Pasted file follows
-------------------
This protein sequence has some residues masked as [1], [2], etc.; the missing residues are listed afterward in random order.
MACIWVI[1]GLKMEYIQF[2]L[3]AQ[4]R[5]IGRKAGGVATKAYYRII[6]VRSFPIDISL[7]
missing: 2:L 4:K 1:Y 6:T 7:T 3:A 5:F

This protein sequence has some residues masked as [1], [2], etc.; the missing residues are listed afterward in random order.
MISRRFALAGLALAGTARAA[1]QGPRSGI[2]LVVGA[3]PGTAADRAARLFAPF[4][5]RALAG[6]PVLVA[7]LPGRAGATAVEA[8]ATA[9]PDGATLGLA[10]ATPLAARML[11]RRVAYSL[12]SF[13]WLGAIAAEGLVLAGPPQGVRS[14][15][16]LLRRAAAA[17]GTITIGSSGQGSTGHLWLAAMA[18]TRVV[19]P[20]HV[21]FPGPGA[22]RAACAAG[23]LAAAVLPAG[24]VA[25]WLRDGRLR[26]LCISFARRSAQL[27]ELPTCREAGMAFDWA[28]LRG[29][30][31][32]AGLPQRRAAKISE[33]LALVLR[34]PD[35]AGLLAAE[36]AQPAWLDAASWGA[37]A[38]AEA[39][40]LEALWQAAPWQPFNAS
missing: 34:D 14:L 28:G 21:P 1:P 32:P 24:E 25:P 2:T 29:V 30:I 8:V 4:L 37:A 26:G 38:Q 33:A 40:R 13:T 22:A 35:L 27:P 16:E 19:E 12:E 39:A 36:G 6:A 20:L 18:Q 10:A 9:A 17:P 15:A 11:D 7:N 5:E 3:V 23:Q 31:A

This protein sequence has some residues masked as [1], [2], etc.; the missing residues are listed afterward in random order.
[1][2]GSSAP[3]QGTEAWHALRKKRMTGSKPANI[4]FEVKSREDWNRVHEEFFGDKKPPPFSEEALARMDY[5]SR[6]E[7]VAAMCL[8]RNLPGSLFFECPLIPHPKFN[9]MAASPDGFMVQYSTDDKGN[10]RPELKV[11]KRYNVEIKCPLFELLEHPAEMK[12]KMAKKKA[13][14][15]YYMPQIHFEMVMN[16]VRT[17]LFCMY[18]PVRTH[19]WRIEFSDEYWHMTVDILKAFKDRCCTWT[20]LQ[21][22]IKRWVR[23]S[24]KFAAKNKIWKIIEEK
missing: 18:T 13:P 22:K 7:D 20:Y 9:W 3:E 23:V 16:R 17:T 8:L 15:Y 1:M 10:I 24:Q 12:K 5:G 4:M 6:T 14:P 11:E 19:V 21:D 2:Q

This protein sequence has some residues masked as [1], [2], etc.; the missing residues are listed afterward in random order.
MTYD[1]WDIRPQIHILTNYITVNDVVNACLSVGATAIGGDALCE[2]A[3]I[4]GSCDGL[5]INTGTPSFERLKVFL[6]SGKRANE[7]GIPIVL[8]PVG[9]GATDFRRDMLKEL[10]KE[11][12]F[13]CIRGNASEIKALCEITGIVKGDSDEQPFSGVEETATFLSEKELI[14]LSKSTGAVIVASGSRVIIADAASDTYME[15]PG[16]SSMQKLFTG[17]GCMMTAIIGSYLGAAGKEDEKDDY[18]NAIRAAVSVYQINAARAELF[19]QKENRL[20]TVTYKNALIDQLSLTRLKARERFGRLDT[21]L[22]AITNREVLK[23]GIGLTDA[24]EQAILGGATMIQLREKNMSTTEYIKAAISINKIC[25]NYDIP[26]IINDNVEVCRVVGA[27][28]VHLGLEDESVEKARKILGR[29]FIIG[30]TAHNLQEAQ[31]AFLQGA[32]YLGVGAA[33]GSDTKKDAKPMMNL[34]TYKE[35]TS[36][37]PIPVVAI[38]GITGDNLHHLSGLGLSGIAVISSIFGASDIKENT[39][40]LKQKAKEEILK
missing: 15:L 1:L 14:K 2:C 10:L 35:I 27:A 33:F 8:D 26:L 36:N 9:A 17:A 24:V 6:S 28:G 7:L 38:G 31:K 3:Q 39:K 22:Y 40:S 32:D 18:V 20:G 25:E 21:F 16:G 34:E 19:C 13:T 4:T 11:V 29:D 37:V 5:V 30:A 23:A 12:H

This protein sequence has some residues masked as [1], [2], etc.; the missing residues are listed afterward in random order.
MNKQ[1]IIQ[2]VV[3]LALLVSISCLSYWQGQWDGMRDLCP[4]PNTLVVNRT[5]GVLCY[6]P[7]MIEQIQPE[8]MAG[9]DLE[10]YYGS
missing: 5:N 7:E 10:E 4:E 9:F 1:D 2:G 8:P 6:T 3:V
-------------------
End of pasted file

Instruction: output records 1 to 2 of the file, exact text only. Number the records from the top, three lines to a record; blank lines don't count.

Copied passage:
This protein sequence has some residues masked as [1], [2], etc.; the missing residues are listed afterward in random order.
MACIWVI[1]GLKMEYIQF[2]L[3]AQ[4]R[5]IGRKAGGVATKAYYRII[6]VRSFPIDISL[7]
missing: 2:L 4:K 1:Y 6:T 7:T 3:A 5:F

This protein sequence has some residues masked as [1], [2], etc.; the missing residues are listed afterward in random order.
MISRRFALAGLALAGTARAA[1]QGPRSGI[2]LVVGA[3]PGTAADRAARLFAPF[4][5]RALAG[6]PVLVA[7]LPGRAGATAVEA[8]ATA[9]PDGATLGLA[10]ATPLAARML[11]RRVAYSL[12]SF[13]WLGAIAAEGLVLAGPPQGVRS[14][15][16]LLRRAAAA[17]GTITIGSSGQGSTGHLWLAAMA[18]TRVV[19]P[20]HV[21]FPGPGA[22]RAACAAG[23]LAAAVLPAG[24]VA[25]WLRDGRLR[26]LCISFARRSAQL[27]ELPTCREAGMAFDWA[28]LRG[29][30][31][32]AGLPQRRAAKISE[33]LALVLR[34]PD[35]AGLLAAE[36]AQPAWLDAASWGA[37]A[38]AEA[39][40]LEALWQAAPWQPFNAS
missing: 34:D 14:L 28:G 21:P 1:P 32:P 24:E 25:P 2:T 29:V 30:I 8:V 4:L 37:A 26:G 38:Q 33:A 40:R 13:T 22:A 35:L 27:P 16:E 19:E 12:E 39:A 36:G 6:A 20:L 18:Q 10:A 9:A 17:P 15:A 11:D 7:N 5:E 3:V 23:Q 31:A